Banks own more Treasuries now than basically ever before, as it seems Standard & Poor’s didn’t consider that Dodd-Frank was basically just a scam to force banks to buy up the stuff even though it makes no economic or business sense whatsoever. Read more »
There’s something interesting going on in these Wall Street Journal articles (Money & Investing and Deal Journal) today about how corporate bonds now sometimes trade inside of Treasuries. Or somethings interesting; one thing that’s going on is, like, why the day after the election? One possibility is that the message here – which the Journal is helpfully conveying from bond investors to the government – is “see? get your fiscal cliff shit together or soon you’ll be pricing your bonds outside of Google, and you don’t want that do you?”
BUT THE GOVERNMENT HAS A PRINTING PRESS oh never mind. Maybe Exxon does too, I don’t know.
“We’re not overweight Treasuries. We’re certainly underweight Treasuries, but that does not mean we don’t own lots of other bonds. German bunds and Canadian bonds are rallying. We simply think those are better alternatives. It does not mean as well that we’re not a little bit shy in terms of duration…Bloomberg’s numbers as of last night show us beating 2/3’s of managers. We’re having a good year…so don’t cry for Pimco.” Read more »
It’s “a no brainer” to sell short Treasuries, Nassim Taleb, a principal at Universa Investments LP in Santa Monica, California, said at a conference in Moscow today. “Every single human being should have that trade.”
Is anyone else looking forward, really looking forward to The Safecracker’s Beijing trip next week? We certainly are. Reuters says this:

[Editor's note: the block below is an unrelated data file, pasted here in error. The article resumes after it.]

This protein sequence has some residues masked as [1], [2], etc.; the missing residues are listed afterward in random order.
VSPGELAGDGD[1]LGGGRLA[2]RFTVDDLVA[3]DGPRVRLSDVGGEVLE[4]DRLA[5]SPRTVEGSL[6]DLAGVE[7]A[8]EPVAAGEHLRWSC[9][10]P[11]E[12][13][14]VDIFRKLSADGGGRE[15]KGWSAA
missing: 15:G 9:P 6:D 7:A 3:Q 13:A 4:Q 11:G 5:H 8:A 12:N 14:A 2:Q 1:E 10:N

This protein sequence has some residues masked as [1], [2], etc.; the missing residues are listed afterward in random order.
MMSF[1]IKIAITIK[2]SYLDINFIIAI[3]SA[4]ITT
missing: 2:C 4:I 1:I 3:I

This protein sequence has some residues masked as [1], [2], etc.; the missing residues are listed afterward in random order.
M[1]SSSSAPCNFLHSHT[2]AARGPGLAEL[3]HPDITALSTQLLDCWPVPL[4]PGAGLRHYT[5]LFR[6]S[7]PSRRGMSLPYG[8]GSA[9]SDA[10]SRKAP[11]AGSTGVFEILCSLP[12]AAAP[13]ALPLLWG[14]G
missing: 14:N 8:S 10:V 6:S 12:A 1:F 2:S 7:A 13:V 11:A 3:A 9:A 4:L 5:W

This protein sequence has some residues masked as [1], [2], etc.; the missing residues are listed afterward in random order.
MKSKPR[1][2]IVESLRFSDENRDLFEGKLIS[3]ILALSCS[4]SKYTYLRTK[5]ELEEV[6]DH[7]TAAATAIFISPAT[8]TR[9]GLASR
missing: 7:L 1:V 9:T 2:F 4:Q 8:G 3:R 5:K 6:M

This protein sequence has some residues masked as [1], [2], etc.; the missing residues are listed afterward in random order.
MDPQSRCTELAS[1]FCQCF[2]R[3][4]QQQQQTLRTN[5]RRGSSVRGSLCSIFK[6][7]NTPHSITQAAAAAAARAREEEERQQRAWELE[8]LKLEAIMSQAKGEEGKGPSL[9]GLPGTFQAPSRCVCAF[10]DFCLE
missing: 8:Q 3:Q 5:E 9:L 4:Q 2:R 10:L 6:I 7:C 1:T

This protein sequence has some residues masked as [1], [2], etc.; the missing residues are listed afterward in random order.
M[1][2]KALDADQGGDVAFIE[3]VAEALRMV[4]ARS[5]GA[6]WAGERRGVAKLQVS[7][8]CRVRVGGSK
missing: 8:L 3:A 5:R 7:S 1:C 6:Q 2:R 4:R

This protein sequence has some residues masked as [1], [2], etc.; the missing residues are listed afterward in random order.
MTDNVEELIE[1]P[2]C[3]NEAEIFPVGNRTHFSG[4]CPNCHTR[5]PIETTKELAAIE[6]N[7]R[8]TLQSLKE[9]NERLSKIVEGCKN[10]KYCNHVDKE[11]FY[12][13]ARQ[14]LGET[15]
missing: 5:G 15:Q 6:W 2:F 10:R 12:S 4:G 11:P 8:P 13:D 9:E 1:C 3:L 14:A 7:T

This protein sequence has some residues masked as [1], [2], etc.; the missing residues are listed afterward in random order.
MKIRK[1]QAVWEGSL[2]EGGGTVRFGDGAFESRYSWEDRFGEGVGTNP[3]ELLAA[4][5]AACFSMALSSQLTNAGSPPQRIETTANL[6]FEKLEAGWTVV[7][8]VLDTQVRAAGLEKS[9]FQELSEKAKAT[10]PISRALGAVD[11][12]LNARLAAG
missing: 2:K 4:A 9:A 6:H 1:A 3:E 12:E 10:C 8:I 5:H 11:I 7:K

U.S. Treasury Secretary Timothy Geithner has a chance next week to persuade anxious Chinese authorities their investments in huge and growing volumes of U.S. debt securities are safe and sound.
His visit to Beijing must deal with tough economic realities: the United States is issuing new debt in record volumes as it seeks to finance an array of programs to right its economy, while China is growing nervous about whether its U.S. “nest egg” is secure.
Of course, much hinges on the Timster’s visit. A small error could spell big problems. So we’ve put together a little “DOs” and “DON’Ts” list. We know Tim reads us, so we’re confident this will smooth things over and keep things on the up and up.
DO: Make sure your visa is in order before getting on the government jet.
DON’T: Bring sunscreen. The smog takes care of that for you.
DO: Bring Treasury brochures and marketing materials. We are particularly partial to the “Safe Savings For Education” series.
DON’T: Try to avoid the VAT. We know it is tempting. Just trust us. They aren’t as forgiving as confirmation committees in the United States. And, no, Tim, there is no “TurboTax 2009: The Chinese VAT” software add-on.
DO: Bring enough lubricant. Xie Xuren will want some minions to try before he buys.
DON’T: Present a Publisher’s Clearing House sized check for “Six Dollars” marked “Paid In Full” at the bottom. Chinese humor can be difficult to manage and the consequences of failure are extreme.
DO: Beg. It works in the East.
DON’T: Bow when the cameras are rolling. Duh.
DO: Be polite to your secret-police minder.